Project Cars 3 really stretches the definition of a sequel. It bears no resemblance to previous Project Cars games, tossing aside the franchise’s traditional tough-as-nails racing for a more approachable formula that a wider range of players can enjoy. The result is a racing game that leans heavily into territory that should be familiar to Forza players, meaning you can enjoy its racing without extensive knowledge of the inner workings of each car you drive. But it’s also a racing game that struggles to bring together all of its new elements cohesively.
Core to Project Cars 3’s transformation is its overhauled handling system. You’ll have more than enough downforce in the front to bend around each corner with the right amount of car, only briefly having to counter-steer to prevent the back from whipping out from underneath you. It makes racing faster and more action-packed, and it’s exhilarating when you’re chaining together one perfect corner after the other.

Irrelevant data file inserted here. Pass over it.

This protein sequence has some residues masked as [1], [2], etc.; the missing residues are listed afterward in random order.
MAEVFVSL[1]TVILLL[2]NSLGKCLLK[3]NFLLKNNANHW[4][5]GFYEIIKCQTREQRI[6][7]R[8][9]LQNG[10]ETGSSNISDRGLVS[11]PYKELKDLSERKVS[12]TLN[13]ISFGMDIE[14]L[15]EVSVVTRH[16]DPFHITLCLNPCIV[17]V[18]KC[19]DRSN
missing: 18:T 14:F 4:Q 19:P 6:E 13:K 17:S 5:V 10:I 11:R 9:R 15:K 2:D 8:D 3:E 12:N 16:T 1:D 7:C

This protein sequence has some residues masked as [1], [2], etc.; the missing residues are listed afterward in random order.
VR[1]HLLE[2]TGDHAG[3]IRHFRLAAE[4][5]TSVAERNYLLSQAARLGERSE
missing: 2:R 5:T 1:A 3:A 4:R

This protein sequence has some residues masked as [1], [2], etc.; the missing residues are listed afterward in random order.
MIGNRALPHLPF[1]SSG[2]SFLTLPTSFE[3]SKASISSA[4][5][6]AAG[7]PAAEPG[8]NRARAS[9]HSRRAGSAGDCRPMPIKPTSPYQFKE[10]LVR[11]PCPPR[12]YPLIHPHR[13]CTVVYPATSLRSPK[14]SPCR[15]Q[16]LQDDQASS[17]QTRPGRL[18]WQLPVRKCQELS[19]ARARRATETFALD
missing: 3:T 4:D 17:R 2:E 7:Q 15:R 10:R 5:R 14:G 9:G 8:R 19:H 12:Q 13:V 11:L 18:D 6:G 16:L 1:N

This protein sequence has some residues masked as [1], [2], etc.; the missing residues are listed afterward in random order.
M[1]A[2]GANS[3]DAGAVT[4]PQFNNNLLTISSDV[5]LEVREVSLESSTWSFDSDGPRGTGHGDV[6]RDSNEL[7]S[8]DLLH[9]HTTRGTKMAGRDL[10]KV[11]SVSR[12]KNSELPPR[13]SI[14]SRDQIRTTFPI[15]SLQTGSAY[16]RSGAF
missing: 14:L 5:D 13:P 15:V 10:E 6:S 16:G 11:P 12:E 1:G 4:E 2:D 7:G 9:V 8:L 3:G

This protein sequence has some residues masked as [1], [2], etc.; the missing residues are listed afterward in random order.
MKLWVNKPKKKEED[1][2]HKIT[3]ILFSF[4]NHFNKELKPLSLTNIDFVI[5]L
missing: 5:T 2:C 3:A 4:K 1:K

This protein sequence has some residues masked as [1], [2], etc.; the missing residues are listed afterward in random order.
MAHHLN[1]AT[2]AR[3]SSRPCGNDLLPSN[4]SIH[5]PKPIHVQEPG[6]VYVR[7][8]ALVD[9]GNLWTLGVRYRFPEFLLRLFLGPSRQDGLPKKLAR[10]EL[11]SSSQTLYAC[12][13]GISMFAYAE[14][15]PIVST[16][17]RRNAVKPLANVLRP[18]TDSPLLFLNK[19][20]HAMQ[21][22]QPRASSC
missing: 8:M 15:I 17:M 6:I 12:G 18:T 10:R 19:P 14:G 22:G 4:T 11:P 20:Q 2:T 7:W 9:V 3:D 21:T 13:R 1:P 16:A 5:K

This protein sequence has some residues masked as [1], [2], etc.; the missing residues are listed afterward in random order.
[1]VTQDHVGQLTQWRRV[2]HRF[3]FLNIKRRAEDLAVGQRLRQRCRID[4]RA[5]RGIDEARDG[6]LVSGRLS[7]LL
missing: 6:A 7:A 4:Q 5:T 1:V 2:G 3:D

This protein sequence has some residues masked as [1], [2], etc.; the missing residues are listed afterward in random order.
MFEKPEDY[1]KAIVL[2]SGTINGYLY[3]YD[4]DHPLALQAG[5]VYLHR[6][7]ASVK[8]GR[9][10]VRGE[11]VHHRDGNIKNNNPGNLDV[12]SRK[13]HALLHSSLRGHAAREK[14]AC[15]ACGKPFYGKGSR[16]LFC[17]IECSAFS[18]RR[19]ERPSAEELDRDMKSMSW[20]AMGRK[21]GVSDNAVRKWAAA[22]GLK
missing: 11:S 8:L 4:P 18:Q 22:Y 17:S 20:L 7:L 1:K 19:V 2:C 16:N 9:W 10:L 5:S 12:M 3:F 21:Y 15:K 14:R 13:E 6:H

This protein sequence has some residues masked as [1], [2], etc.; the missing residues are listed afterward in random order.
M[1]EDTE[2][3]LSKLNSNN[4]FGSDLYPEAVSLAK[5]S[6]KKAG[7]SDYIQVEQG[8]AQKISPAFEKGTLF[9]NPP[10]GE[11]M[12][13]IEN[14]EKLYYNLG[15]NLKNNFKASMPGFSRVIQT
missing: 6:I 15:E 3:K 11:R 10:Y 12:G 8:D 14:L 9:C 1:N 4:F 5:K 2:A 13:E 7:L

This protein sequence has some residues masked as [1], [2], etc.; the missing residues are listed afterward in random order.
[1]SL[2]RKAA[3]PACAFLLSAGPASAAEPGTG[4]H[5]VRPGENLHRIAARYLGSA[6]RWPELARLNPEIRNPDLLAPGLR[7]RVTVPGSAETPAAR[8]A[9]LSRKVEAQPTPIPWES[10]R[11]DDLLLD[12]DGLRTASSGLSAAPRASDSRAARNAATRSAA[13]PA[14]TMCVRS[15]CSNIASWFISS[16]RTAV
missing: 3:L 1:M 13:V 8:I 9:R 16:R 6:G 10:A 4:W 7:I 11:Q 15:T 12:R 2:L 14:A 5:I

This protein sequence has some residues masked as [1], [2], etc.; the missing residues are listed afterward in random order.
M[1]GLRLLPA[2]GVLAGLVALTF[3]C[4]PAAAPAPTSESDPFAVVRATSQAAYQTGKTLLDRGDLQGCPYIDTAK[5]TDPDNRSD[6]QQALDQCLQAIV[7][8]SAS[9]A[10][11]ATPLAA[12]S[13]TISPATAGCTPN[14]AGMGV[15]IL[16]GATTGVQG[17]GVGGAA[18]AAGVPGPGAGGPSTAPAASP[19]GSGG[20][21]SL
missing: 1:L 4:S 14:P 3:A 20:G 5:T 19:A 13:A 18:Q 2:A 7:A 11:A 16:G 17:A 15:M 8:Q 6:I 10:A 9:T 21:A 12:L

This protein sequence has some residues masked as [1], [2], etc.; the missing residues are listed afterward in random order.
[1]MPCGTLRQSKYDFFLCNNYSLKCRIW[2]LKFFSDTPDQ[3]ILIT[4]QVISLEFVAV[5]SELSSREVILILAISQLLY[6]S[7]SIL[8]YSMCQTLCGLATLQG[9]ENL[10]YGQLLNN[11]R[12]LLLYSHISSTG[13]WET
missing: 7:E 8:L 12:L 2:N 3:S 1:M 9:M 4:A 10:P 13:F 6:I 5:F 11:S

The suite of assists lets you cater the experience to your needs in a granular way. There are standard difficulties to choose from, but each option–including stability assists, traction control, and ABS brakes–can be tweaked independently to deliver the right amount of challenge. Having more options to tune Project Cars 3 to your preferred playstyle is a welcome addition to the series, opening it up to more players than before. There’s still just a hint of simulation constantly present that reminds you to still take care of how you approach each turn, which is aided by markers on the racing line pointing out each braking zone and apex. Having markers instead of a dynamic racing line keeps some of the thrill intact when tackling a track for the first time, challenging you to come to grips with its best lines and limits. It’s exhilarating to perfect a track after mastering each corner, even if Project Cars 3 sometimes rewards some messy sectors when it shouldn’t.